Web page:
The reason for this rise in spending has been cited as being a warm spring with many sales being garden, picnic or barbeque related. The Scottish Retail Consortium’s director, Fiona Moriarty, commented on the slight increase in interest from consumers: “Retailers are hoping the increase in sales growth is the first sign of a spring boost but this doesn’t mean the Scottish economy has turned a corner.” she said.
She also added: “Conditions remain tough for customers and retailers. Retailers want the Budget to help, not hinder, this glimpse of revival in consumer confidence.” Moriarty also stressed that home improvement and garden items were still not faring as well as some other markets, commenting: “While food sales continued to grow and new season fashions did well, most non-food retailing struggled – especially expensive items, such as furniture and floorings.”
So, while some Scots seem happy to spend on spring time luxuries such as some patio furniture or a new barbeque they are not lifting the home improvement and DIY markets enough to preserve the industry’s future. Further job losses and closures for small businesses whose livelihood rely on home improvement demand are therefore still expected.
According to studies conducted by the LIRA Project affiliated with the prestigious US University, Harvard, home improvement spending is predicted to decline significantly throughout the year. Already, the industry is reeling due to a lack of interest and many small businesses are struggling to stay afloat because of a shortage of demand but these recently released figures are even more concerning.
In fact, over the course of 2009 the amount of money spent on home improvements is expected to fall by 12% over all. Nicolas P. Retsinas, the director at Harvard’s Centre for Housing Studies spoke out about the problem in a press release for the organisation, he said: “The weak housing market and the national economic recession continue to take their toll on remodeling,” he said. He also added: “It looks increasing unlikely that this industry will recover until consumers have more confidence in the housing market.”
As well as the lack of home sales fuelling the desire to not spend on home improvements, the money just hasn’t been there for non-essentials. The Harvard Centre for Housing Studies is home to a specialist Remodelling Futures Program and the director of that section, Kermit Baker, also commented on the new figures: “Lower financing costs are beginning to stabilize the downturn in existing home sales, as they also are reducing the cost of financing a home improvement project,” he suggested.
Continuing: “However, they have not been enough to offset rising unemployment and falling consumer confidence and encourage homeowners to undertake major home improvement projects.” Another study which was published by Datamonitor notes how hard hit the industry was just last year when the recession became a pressing issue. In the report called UK DIY & Gardening Retailers 2008, key findings show how significantly the market has been affected.
Just last year the study suggested: “The DIY sector will bear the brunt of the recession, shrinking in size for the third time in four years in 2008… the market will decline by 4.1% in 2008, taking almost £1.0bn out of the market.”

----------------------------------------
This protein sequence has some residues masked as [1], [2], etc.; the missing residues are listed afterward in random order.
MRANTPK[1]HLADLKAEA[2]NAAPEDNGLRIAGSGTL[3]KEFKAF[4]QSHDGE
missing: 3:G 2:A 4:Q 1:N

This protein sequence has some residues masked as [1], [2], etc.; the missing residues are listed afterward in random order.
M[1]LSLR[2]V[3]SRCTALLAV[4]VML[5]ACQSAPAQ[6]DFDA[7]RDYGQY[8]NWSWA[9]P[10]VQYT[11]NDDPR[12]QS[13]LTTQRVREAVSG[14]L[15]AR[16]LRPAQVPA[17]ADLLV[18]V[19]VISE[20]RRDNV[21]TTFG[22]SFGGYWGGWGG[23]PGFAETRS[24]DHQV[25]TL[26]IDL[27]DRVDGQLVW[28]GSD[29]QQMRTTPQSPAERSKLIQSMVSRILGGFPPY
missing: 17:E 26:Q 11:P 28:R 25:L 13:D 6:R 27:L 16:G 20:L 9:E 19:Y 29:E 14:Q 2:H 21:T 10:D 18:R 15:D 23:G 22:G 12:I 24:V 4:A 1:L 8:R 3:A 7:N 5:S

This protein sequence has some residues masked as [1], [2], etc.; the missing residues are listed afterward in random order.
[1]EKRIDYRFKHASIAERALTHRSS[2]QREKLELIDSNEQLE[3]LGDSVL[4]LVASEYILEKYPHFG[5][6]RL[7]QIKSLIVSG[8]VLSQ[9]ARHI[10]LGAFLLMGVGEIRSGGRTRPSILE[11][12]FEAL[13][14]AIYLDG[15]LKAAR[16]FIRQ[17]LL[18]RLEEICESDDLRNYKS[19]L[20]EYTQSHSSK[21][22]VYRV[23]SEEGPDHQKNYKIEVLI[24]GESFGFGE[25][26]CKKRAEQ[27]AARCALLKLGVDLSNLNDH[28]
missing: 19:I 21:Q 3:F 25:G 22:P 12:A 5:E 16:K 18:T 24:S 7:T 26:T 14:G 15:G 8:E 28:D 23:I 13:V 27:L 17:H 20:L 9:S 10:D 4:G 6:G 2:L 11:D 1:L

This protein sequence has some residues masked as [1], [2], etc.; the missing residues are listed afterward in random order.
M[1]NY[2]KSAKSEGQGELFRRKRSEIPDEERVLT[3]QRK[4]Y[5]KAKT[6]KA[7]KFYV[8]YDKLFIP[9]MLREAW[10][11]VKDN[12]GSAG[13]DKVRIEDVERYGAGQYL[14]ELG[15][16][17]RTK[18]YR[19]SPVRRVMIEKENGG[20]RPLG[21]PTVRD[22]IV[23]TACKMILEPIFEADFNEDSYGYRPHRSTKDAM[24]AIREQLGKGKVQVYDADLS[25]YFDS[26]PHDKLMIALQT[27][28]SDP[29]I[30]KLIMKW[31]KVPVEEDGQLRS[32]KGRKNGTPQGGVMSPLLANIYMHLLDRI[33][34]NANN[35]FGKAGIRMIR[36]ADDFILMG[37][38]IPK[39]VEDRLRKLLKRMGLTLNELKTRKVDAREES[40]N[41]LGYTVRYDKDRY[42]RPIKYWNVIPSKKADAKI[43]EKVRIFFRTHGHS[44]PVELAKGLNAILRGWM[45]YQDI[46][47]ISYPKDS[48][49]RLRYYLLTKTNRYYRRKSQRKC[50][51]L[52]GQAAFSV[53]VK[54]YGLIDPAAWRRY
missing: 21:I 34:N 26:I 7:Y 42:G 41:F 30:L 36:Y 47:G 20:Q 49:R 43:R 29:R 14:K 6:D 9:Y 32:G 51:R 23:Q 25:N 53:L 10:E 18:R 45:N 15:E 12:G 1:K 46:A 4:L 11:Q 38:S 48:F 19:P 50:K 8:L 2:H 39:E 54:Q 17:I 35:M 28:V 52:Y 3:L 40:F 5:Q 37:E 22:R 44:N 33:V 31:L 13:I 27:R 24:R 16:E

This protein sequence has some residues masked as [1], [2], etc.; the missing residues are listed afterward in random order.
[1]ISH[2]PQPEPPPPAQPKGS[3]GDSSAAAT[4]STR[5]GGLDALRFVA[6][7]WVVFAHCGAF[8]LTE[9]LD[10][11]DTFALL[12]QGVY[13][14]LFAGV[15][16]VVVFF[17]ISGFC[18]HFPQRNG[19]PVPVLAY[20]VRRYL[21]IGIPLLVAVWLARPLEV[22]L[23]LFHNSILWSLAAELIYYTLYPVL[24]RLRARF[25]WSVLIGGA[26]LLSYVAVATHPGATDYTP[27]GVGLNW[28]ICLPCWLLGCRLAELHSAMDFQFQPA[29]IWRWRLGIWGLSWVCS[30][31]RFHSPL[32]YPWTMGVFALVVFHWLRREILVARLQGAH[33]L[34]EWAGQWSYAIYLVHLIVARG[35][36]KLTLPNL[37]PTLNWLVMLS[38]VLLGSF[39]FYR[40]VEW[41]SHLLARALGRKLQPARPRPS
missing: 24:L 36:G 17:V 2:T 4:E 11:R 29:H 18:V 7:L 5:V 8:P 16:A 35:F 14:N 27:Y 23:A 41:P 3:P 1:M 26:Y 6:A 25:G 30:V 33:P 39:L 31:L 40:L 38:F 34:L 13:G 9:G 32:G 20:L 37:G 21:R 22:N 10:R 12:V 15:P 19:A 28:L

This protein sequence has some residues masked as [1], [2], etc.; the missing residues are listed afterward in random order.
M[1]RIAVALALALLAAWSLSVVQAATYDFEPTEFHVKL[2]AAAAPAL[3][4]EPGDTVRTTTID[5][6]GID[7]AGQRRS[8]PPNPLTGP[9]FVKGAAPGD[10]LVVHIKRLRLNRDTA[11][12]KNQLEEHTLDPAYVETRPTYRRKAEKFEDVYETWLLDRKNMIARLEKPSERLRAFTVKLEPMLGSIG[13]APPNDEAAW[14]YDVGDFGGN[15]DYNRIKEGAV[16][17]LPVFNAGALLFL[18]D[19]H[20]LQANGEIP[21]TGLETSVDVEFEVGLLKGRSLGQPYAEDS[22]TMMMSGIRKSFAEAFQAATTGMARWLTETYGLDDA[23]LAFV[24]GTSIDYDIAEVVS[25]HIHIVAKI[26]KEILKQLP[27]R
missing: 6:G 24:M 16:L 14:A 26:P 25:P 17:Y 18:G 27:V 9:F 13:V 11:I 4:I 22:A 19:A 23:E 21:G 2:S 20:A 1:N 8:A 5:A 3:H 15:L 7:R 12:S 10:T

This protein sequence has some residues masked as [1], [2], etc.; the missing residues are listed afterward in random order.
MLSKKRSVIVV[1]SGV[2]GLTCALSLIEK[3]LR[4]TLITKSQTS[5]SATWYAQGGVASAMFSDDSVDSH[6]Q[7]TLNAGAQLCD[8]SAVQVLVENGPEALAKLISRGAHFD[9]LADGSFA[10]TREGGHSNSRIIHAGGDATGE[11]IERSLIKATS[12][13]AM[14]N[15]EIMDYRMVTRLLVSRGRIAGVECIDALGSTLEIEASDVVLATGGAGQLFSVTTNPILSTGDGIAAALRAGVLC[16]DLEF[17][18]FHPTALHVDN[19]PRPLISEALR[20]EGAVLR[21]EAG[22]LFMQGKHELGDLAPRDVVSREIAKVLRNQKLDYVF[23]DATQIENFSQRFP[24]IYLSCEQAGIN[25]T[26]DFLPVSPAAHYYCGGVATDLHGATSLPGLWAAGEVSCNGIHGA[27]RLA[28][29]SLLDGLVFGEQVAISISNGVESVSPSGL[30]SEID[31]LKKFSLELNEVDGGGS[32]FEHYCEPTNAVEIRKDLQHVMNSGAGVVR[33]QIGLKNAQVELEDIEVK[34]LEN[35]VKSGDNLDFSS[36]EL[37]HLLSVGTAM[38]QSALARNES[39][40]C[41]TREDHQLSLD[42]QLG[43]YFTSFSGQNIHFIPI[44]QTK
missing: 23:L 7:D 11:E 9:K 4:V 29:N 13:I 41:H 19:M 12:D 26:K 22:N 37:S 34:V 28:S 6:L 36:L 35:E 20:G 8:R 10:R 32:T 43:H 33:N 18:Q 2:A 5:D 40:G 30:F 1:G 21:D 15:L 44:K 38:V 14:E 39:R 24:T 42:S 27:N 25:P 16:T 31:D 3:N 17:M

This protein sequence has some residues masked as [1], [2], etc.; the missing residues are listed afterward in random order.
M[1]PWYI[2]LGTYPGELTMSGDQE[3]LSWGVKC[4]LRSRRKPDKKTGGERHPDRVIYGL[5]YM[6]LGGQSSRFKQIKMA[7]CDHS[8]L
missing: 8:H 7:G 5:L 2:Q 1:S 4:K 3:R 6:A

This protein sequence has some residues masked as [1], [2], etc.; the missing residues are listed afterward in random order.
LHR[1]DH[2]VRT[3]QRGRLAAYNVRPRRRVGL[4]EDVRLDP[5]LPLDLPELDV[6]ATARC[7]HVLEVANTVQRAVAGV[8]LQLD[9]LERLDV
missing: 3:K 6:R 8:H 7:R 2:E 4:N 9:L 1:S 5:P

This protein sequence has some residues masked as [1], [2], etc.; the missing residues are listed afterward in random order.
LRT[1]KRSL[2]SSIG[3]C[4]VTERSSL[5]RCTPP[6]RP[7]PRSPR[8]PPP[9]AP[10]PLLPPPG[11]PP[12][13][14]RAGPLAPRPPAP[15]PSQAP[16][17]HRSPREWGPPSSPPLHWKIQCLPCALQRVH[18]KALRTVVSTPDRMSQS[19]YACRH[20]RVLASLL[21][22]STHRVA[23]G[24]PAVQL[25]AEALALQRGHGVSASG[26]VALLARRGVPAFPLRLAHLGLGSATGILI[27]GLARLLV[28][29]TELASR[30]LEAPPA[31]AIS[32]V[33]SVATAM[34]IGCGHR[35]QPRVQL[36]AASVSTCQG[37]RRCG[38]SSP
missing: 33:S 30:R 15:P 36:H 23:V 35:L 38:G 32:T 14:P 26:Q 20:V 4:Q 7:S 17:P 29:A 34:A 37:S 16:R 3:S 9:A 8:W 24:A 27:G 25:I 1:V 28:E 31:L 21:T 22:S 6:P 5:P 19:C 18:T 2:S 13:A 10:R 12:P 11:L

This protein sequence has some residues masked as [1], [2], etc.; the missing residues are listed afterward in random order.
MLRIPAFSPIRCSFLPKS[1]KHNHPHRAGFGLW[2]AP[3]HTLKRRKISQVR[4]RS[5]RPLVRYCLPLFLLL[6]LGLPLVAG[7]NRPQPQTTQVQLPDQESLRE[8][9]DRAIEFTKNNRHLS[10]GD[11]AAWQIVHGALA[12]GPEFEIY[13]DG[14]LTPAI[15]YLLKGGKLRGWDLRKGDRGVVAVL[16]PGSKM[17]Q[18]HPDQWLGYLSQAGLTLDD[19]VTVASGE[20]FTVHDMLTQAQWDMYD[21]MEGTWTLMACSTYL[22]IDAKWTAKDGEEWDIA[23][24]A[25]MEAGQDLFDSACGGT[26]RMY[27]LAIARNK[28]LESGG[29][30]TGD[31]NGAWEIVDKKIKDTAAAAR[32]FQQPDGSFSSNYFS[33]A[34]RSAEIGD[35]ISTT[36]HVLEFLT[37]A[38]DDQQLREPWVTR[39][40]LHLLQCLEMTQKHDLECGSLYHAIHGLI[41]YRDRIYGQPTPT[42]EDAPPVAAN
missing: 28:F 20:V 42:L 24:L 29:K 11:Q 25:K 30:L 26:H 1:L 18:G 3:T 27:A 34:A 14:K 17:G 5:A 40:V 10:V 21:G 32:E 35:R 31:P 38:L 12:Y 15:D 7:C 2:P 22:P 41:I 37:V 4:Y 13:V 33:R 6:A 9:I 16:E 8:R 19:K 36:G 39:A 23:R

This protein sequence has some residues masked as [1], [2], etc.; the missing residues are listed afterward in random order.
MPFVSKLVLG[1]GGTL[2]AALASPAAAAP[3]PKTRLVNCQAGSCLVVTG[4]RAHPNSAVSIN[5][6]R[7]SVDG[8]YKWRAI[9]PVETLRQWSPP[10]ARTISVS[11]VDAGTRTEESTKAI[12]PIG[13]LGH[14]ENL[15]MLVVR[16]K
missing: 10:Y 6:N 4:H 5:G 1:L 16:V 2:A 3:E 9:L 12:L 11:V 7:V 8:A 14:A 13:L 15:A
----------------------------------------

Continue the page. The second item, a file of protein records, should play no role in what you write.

A new TV Channel aimed at those of us who love home improvement and DIY will soon be launched by UKTV. The channel will be called Home, will require viewers to pay to watch it and the company has reportedly purchased over 170 hours of lifestyle programming in order to kick off the re-launch with plenty of original content.
The channel itself was previously known as UK TV Style and is just one of many channels which the company has recently sought to re-brand. The tag line for Home is ‘There’s no place like Home,’ and it will feature shows on house moves, gardening, home improvement and other property-related programmes. Furthermore, the TV channel will be supported by its own dedicated website called lovehome.com.
Acquisitions Manager and Executive, Alexander Finlay and Nicki McDermott have purchased several notable titles for the channel including: Love it or List it and Extreme Makeover: Home Edition which is respectively aired by ABC and W Network in the US has been distributed over here by Endemol and Big Coat. UKTV have also acquired Room to Improve which is a show based in Ireland and Homes under the Hammer which is distributed by a company called All3 Media.
The show which is grabbing the most headlines, however, is called Gutted and it is an hour long factual show presented by Mark Durden Smith. 10 Episodes of Gutted will run when the channel launches and it is being enthusiastically promoted by UKTV’s Jane Rogerson.
In an article on the Digital Spy website Rogerson commented: “We really wanted something for launch that shook up the familiar format of property programmes.”She also added: “Gutted feels fresh and fun but still touches a truth and revelation about peoples’ lives and relationships – with their nearest and dearest as well as the sometimes bizarre stuff in their lives.” Other programmes which the channel is expected to air include: Celebrity Fantasy Homes, DIY SOS, Ground Force and Escape to the Country.
According to reports recently released by the Scottish Building Federation some special new schemes could mean that VAT on home improvement items (and services) is cut down to just 5%. The Chancellor of the Exchequer, Alistair Darling, has been offered several similar schemes in the pre-budget period which will end on the 22nd of April and the Scottish Building Federation believe that by reducing VAT on home improvements, an 80% financial boost could help save the struggling industry.
Fears are rife that if something isn’t done soon about decreased interest in the UK and Scottish home improvement industry, increasing numbers of businesses will be forced to close and job losses will increase chaotically. It’s also believed by many experts that by lowering VAT on DIY and home improvement products and services, the Chancellor could help to protect business and jobs which might be lost otherwise.